(ran SE edition)
National Geographic made the "mistake" that makes George Palmer crazy.
They sent his magazine and the videotape he ordered to George Palmer, correct street, correct lot number, correct ZIP code. But they just wouldn't believe him when he said that 34642 is Seminole, Florida.
They addressed his merchandise to Largo.
"I finally called the magazine, right to the office, and I said if you can't send it to my right address, forget it and you can give me my money back," Palmer said. "All they say to me is the computer doesn't recognize Seminole."
The computer doesn't recognize Seminole as a separate and distinct community because the U.S. Postal Service doesn't. In the eyes of the Postal Service, the area that we know as Seminole is Largo, pure and simple.
Even though the post office on 113th Street says "Seminole" in big letters on the front of the building, it is merely a branch of Largo.
Computer software programs used by magazines, retailers, catalogs and other mailing lists recognize ZIP codes as the Postal Service does. Seminole is Largo to them.
Try explaining that to Palmer or to Seminole Mayor Holland Mangum or to Seminole chamber of commerce official Paul King.
Listen for the harrumphs.
"I chose Seminole. I'm proud of Seminole. If I liked Largo, I'd go to Largo," Palmer said. "Why should I be taken from the city of which I'm proud to be living in and automatically be shunted off to Largo, where I wouldn't live on a bet?"
Mangum, who helped found the city, said he is livid when mail comes addressed to City of Seminole, Largo, FL.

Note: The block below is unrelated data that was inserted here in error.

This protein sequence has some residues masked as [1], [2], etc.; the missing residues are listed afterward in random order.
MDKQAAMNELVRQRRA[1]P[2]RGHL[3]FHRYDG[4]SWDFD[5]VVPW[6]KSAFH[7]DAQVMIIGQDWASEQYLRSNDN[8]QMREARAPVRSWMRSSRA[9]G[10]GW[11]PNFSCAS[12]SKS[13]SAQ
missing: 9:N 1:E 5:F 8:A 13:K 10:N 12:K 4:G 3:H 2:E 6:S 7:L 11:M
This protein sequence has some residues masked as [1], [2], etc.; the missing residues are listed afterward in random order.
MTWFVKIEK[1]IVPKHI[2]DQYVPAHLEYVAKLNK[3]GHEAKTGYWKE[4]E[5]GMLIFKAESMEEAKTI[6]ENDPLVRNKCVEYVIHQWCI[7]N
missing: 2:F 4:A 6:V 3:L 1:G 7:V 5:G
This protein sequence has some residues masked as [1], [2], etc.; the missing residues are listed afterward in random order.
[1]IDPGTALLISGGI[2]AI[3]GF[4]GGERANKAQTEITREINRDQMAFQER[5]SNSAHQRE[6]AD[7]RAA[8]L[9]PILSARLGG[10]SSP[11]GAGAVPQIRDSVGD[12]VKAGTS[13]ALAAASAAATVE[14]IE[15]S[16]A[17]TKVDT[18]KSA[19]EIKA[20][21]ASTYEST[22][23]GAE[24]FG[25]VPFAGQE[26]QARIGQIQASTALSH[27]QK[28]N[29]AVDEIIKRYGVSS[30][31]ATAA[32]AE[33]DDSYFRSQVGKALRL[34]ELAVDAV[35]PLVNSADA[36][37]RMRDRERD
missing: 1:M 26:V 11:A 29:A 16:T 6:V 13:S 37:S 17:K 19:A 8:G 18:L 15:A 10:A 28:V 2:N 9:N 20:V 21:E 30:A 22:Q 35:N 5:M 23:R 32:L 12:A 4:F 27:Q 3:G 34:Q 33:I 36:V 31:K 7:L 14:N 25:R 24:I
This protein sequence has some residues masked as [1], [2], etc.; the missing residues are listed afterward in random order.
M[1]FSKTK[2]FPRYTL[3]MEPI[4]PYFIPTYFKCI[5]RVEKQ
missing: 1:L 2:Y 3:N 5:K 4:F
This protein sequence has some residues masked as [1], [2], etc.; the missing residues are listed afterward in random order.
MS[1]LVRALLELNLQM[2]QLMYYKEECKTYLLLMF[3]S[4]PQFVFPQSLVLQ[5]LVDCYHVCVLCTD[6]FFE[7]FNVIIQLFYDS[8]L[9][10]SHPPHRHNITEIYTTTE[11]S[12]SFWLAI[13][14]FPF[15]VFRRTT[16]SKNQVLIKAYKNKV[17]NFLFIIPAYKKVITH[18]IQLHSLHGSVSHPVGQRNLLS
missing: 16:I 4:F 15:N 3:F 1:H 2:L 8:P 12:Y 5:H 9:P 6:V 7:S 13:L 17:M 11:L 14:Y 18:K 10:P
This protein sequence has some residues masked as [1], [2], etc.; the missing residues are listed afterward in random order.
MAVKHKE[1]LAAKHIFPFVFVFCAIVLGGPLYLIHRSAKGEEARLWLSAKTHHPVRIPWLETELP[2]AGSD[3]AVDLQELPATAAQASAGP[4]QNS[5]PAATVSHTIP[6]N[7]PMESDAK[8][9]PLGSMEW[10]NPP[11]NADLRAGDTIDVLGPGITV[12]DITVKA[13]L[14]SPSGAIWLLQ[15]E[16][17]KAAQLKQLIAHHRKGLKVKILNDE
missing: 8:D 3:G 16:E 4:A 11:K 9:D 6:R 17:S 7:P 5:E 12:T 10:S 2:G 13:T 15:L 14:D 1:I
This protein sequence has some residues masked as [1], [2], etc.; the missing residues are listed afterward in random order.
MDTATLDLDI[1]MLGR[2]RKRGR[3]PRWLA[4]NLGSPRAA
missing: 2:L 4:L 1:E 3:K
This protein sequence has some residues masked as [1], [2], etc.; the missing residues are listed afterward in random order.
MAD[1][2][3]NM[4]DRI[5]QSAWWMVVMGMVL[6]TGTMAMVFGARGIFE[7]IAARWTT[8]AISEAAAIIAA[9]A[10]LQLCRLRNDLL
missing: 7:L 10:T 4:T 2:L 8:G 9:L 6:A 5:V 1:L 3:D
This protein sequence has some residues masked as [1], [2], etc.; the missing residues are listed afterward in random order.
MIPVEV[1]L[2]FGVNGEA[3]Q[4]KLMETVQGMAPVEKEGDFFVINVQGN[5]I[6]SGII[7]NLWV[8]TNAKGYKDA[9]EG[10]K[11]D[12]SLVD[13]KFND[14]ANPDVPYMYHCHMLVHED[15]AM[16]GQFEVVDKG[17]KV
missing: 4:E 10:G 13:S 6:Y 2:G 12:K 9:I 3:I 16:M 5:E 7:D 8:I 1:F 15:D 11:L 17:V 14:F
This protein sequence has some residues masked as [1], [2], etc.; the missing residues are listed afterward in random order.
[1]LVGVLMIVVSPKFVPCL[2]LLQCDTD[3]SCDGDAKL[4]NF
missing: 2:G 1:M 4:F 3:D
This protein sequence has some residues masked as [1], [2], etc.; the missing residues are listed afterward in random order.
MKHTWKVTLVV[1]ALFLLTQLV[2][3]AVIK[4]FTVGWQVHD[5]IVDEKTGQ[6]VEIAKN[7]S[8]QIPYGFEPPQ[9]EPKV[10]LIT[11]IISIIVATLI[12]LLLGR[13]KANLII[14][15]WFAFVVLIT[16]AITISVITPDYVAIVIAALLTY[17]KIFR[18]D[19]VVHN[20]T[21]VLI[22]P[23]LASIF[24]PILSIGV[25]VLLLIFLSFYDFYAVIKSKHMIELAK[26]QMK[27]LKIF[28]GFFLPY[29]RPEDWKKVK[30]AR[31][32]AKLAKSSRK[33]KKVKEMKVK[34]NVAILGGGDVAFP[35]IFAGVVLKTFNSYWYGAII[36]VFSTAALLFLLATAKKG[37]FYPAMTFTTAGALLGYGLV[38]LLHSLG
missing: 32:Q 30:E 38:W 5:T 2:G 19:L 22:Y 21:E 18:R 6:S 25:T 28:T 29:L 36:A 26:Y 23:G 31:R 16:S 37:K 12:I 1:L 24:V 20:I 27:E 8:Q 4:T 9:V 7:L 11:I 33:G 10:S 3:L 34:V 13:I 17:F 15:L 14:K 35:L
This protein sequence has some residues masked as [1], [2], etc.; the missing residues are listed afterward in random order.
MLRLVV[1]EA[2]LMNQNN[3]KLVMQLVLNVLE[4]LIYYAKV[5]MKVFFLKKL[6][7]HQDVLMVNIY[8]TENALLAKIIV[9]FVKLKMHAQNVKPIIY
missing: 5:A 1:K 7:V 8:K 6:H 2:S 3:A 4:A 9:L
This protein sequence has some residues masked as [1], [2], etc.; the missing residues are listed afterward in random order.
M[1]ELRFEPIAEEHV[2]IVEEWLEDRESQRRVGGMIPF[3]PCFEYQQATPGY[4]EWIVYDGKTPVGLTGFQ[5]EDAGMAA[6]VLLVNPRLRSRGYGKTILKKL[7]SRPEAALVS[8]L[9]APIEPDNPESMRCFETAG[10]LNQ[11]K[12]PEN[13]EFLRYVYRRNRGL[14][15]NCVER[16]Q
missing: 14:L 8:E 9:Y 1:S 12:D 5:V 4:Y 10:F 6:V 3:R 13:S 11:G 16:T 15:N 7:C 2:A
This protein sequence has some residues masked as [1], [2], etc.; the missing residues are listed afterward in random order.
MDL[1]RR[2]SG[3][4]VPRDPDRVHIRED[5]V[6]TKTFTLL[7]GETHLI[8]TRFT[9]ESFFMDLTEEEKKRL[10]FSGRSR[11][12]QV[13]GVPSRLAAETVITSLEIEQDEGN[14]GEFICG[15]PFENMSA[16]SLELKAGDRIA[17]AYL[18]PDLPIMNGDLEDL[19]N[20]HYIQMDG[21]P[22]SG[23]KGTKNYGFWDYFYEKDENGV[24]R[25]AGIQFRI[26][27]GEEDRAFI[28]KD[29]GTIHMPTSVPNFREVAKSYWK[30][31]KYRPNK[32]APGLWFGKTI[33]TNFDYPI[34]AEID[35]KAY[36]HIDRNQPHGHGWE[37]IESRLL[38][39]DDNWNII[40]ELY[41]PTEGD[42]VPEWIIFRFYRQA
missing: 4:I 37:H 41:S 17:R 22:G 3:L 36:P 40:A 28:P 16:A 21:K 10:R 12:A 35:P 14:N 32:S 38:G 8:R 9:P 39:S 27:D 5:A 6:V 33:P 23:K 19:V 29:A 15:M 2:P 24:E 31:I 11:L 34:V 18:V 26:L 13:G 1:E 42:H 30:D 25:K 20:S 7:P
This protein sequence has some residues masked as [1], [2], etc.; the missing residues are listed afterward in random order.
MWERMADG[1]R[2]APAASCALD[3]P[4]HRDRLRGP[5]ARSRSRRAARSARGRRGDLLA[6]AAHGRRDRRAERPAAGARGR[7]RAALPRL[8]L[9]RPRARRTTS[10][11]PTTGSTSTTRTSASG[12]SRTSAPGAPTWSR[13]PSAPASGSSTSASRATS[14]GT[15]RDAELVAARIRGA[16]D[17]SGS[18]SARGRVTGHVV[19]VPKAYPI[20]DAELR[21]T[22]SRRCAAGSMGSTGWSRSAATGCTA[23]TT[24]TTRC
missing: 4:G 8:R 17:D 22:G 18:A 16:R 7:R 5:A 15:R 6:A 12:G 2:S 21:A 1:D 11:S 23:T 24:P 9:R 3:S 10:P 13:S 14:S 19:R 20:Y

Or when it comes to his house with a Largo address.
"If I get a bill sent to Largo . . . I tell them my address is Seminole and if I get another one that way, I would not return the check until it got addressed the proper way," Mangum said. "Most of my people that send me bills now send them to Seminole."
Get Mangum started on the subject, and he will tell you the issue reaches further than his personal civic pride.
"Until they went to all the modern computer techniques and so forth, even the smallest little hamlet had its own name. Generally people are proud of the hamlet or town or area in which they live," he said. "I think they're going a long way to destroying small town identity in this nation. Small towns are the backbone of this country."
The Seminole name game has long been a sticking point with Paul King.
"I just absolutely detest mail coming to my house in Seminole with a Largo address," he said.
Now that he's executive director of the Greater Seminole Area Chamber of Commerce, he's doubly offended.
He once canceled a catalog order for Christmas presents that he was completing when the computer wouldn't accept Seminole as his proper city.
"That's how strongly I feel about it," he said. "There are 75,000-plus people in the greater Seminole area. You would think someone would wake up to the fact that we are a community here and should be identified as such."
David Fairbanks, who has been acting postmaster in Largo for less than two weeks, said he doesn't know the history of Seminole's postal status.
But if the people of Seminole feel that strongly about having their own identity, maybe there's a solution, he said, tongue in cheek.
"We (at the Postal Service) are hurting for cash," he said. "Are those people willing to pay? I don't know if we offer that kind of deal, but everybody has a price."